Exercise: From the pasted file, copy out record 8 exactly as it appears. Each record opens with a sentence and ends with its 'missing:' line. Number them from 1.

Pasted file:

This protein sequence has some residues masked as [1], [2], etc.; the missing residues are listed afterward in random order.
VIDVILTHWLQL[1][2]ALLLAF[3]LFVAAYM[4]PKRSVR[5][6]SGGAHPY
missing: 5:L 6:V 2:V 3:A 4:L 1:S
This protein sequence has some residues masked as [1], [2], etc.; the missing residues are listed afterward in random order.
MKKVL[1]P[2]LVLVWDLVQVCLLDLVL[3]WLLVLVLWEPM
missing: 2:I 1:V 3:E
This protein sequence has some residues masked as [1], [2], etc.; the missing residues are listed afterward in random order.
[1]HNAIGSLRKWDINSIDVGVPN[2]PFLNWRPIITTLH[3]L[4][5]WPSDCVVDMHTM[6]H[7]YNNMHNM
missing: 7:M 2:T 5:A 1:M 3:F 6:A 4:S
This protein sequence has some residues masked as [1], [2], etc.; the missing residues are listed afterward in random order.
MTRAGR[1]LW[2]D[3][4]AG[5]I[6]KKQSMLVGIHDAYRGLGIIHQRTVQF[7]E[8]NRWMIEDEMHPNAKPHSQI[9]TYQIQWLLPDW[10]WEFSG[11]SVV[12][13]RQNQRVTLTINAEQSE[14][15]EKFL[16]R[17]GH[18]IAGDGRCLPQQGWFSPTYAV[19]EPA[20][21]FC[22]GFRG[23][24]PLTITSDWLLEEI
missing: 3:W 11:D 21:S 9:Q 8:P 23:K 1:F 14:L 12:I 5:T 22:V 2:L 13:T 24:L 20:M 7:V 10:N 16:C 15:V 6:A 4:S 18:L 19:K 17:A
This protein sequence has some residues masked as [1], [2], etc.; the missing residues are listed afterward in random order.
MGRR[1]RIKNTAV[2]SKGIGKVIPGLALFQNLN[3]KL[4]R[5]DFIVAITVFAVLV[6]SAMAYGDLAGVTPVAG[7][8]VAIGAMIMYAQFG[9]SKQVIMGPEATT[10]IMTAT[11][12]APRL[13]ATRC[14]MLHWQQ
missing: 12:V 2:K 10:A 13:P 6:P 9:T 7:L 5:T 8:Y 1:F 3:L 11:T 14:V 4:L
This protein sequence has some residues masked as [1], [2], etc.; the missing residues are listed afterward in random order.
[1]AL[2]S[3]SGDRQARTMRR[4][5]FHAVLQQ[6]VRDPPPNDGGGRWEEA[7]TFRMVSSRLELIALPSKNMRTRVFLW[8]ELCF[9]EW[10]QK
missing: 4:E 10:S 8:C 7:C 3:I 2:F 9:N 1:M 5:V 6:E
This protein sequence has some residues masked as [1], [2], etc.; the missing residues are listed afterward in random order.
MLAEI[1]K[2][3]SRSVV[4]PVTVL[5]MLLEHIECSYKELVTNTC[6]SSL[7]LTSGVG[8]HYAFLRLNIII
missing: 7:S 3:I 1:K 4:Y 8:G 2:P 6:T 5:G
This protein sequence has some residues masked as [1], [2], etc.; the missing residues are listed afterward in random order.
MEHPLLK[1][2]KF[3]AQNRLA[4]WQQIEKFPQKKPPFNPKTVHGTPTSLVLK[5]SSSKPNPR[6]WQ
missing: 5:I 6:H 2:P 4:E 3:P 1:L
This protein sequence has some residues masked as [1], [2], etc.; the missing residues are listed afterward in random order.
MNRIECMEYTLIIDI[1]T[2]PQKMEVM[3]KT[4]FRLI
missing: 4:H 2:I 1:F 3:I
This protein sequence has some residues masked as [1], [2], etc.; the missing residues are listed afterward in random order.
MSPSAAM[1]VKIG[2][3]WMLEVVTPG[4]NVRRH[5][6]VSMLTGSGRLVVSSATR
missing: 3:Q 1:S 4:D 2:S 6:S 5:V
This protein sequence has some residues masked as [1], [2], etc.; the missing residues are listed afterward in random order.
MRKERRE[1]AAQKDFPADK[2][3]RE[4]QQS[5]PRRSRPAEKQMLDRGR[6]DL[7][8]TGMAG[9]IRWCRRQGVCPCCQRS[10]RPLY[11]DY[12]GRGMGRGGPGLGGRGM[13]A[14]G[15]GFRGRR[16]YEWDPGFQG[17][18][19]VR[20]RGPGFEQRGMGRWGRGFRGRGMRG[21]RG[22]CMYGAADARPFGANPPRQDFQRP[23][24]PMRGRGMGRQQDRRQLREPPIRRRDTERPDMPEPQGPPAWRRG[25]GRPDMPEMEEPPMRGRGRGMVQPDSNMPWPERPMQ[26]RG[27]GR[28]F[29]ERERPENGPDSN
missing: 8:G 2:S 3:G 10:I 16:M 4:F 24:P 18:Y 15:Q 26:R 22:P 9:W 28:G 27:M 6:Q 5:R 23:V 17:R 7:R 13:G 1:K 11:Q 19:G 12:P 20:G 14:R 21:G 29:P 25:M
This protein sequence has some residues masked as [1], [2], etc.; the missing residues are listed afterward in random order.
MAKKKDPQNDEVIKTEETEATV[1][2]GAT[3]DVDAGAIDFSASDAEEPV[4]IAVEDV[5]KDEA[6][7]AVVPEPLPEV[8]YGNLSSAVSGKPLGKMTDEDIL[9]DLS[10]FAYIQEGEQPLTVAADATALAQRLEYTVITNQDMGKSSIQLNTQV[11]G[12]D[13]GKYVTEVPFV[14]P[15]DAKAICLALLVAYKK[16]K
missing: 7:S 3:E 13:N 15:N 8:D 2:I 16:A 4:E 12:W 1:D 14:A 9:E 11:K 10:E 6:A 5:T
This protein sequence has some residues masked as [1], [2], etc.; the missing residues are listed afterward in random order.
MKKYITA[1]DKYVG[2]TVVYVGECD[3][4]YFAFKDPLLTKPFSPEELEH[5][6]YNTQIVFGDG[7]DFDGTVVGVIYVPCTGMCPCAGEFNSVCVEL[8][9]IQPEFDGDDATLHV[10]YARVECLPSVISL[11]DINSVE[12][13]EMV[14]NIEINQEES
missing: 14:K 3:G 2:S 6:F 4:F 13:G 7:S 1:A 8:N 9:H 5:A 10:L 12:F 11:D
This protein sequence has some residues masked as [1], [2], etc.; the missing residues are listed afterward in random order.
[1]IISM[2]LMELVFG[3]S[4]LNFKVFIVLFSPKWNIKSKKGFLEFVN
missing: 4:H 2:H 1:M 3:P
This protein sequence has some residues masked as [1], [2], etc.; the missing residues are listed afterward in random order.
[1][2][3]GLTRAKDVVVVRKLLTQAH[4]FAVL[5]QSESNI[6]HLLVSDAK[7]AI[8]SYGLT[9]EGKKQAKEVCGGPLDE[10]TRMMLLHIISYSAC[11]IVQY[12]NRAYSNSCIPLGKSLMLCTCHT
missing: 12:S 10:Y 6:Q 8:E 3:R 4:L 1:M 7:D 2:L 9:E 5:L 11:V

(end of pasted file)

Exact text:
This protein sequence has some residues masked as [1], [2], etc.; the missing residues are listed afterward in random order.
MEHPLLK[1][2]KF[3]AQNRLA[4]WQQIEKFPQKKPPFNPKTVHGTPTSLVLK[5]SSSKPNPR[6]WQ
missing: 5:I 6:H 2:P 4:E 3:P 1:L